What I believe is very important to bring up, however, is the discourse that has surrounded this film now that the majority of audience members have gotten the chance to see it.

Over the past few years or so film discussion and discourse has been taking a really nasty and even toxic turn that I hope we can soon end. There’s some movies that are released that seem to be very divisive among the film community that it almost becomes like a political position to hold a certain view of a movie. I first noticed this notion taking place in 2017 when Rian Johnson created Star Wars Episode VIII: The Last Jedi. The discussion that seems to be taking place is that fans either call it the greatest Star Wars movie of all time or think it’s the worst Star Wars movie of all time.

Further, a general theme I’ve seen being thrown around is that you’re either a “liberal SJW cuck” if you love the Last Jedi or an “alt-right nazi troll” if you hate it. This is likely because the Last Jedi is infamous for its strong political themes including the dangers of capitalism and female empowerment even though these are not the elements naysayers of the film generally take issue with. I’ve noticed a similar trend arise among the discussion of this movie where instead “alt-right nazi trolls” are the ones offering praise for Joker while “SJW lib-tard cucks” seem to hate on it. This is a very bad assessment and I’m hoping we can put an end to it.

Liking or disliking a movie does not have to coincide with your political position. It is true that sometimes a movie can speak to some audiences and not others based on the values that an audience member personally holds, but watching comic book movies and Star Wars movies is not the same as doing politics. You can think Black Panther is just an average but fun Marvel movie and be fully in support of civil rights. You can watch Joker and think the film is boring and predictable but still support helping mental health patients and the less fortunate.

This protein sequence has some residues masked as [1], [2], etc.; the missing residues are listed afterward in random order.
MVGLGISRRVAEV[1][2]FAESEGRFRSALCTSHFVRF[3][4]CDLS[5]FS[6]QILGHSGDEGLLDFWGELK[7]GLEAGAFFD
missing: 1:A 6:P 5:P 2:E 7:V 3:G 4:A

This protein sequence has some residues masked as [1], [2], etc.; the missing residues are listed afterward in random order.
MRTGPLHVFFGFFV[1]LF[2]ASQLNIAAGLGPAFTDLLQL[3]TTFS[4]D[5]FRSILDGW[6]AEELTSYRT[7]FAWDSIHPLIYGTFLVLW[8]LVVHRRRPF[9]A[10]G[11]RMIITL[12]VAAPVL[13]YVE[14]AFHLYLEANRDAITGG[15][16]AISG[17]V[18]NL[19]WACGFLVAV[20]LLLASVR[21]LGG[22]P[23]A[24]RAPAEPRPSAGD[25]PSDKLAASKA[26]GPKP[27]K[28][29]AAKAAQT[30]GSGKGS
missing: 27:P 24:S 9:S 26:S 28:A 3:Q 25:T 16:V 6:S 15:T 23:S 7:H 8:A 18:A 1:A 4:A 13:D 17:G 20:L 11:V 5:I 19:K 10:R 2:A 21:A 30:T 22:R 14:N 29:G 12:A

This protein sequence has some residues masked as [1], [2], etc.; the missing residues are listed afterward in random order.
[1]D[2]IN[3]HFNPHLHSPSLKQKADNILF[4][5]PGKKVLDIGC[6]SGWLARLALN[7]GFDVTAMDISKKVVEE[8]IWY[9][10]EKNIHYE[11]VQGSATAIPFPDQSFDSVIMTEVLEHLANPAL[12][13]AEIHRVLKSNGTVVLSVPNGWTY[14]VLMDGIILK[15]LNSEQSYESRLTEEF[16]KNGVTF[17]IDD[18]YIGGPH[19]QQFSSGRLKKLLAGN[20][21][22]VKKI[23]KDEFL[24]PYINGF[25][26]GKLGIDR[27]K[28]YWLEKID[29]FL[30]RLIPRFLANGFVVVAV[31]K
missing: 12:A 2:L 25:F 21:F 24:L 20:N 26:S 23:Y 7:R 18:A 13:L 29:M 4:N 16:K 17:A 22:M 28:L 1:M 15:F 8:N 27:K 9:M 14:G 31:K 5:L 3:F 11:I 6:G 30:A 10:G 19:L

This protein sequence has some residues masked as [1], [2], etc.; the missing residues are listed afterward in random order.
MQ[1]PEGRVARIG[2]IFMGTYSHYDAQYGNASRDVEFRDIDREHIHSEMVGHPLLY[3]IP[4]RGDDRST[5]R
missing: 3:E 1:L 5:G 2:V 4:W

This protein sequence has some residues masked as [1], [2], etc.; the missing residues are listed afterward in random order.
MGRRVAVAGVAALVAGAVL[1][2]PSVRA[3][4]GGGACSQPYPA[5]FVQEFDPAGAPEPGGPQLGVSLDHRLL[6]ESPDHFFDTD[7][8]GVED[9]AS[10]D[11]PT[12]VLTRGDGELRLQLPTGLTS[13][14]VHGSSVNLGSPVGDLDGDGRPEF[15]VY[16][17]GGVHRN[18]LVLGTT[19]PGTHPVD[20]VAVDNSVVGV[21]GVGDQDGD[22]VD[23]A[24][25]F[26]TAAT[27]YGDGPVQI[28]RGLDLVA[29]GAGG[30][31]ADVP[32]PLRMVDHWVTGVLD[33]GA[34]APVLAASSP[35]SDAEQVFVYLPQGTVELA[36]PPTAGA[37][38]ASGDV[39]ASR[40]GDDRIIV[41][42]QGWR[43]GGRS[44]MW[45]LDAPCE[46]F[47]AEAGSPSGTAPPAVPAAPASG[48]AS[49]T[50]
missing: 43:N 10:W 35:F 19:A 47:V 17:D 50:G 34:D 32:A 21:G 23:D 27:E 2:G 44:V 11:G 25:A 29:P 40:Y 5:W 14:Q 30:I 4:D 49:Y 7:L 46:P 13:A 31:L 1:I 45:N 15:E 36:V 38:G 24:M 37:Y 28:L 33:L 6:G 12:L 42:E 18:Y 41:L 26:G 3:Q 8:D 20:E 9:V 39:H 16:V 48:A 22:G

What I will say about this movie in particular is whether or not you believe the themes are presented well in this movie, do not deny that there isn’t an attempt being made to present these themes. As I mentioned, I’ve seen tweets, like the one down below, of people in complete denial that this movie is trying to present any of the themes many fans have seen in this movie and I think that ignorance is bad for discussion.

When I look at a movie I tend to view the messages of the movie first and then analyze whether or not I think the film successfully presents these themes. If I miss something from before, I look back at it and think if the film made that message clear or if I think it did a good job of presenting it to begin with. Again, I understand if fans found the messages of this movie unclear or poorly presented, but to make the assertion that this movie makes no attempts to present these themes is close minded.

It’s hard because people online tend to act really defensive either for or against their favorite movies nowadays and I don’t think film discussion should be part of the current political culture war we’re in the middle of. I do encourage differing opinions and respectful discussions of this movie which I really hope fans continue to have. The Last Jedi has had a really bizarre legacy because to this day fans still find themselves aggressively defensive towards their opinions of that movie.

I hope Joker doesn’t leave a similar impact but it already looks like it unfortunately will. My hope is that fans will discuss the themes and the filmmaking of the movie and whether or not they believe it is successful rather than assign labels to fans or haters of the movie. It will be interesting to see where the discussion of the movie goes from here and I am certain that this movie will continue to be discussed for a while which is cool. I do think the film is great but I don’t think it’s the best movie of the year and maybe not as spectacular as I initially thought. I still think the movie has a lot of interesting takes about modern America and I think the film was well made too.

Written by: Christian Scognamillo